After delivering scathing -- and accurate -- critiques of Miller, the receivers and the entire offense last spring, Meyer has a much rosier outlook these days. Tuesday, he called Miller's footwork "outstanding" and praised Hall and several other skill players.
"Last year, who knew what as going to happen," the coach said. "I think the appropriate term was 'clown show' at this time. I don't feel like [it's] a clown show."
If Miller makes strides as a passer, Ohio State should have its most potent offense since the 2006 season, when the Buckeyes played for the national championship (coincidentally against Meyer's Florida Gators). The key to the spring -- and to the season, really -- is whether Ohio State produces a typical Ohio State defense. Otherwise, Meyer says, any discussion about "those two words that we don’t use very often" is pointless.
The spring spotlight shines brightest on the defensive front seven. Ohio State lost all four starting linemen from 2012, including Big Ten Defensive Player of the Year John Simon and massive tackle Johnathan Hankins, a possible first-round draft pick. Talented young linemen such as Adolphus Washington and Noah Spence got a taste last fall, and Meyer's staff has recruited extremely well up front, but others must emerge to fill out the rotation. Meyer on Tuesday challenged players such as Steve Miller and Chris Carter to do so.
All-Big Ten selection Ryan Shazier returns at linebacker, but depth remains a major concern for a group that needed fullback Zach Boren to fill a starting role midway through the 2012 season.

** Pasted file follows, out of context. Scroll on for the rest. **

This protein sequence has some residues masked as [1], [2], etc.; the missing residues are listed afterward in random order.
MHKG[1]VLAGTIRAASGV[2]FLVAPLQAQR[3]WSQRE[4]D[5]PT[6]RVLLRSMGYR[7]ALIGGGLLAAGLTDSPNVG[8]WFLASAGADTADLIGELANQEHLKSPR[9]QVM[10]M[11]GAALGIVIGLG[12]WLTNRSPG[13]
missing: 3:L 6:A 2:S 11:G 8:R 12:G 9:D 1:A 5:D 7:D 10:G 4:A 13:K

"If we put together a good D-line and linebackers, I think we'll have a good team," Meyer said. "If not, we won’t. It's pretty simple."
There's also a leadership void to fill this spring. Players such as Simon and Boren made sure the Buckeyes kept up the chase in 2012. Meyer expressed concern last spring at how the team would handle its first brush with failure. Thanks to the seniors, it never happened as Ohio State recorded only the sixth unbeaten, untied season in team history.
The torch has passed to players like Miller, a quiet kid from a quiet family whose voice must be heard more in 2013.
"He needs to be a better leader," offensive coordinator Tom Herman told reporters last month.
Other likely leaders include Shazier and dynamic cornerback Bradley Roby, a big talker who almost always backs it up on the field. Their challenge differs from that of their predecessors, who kept the team focused in spite of the bowl ban, yet did so under measured expectations.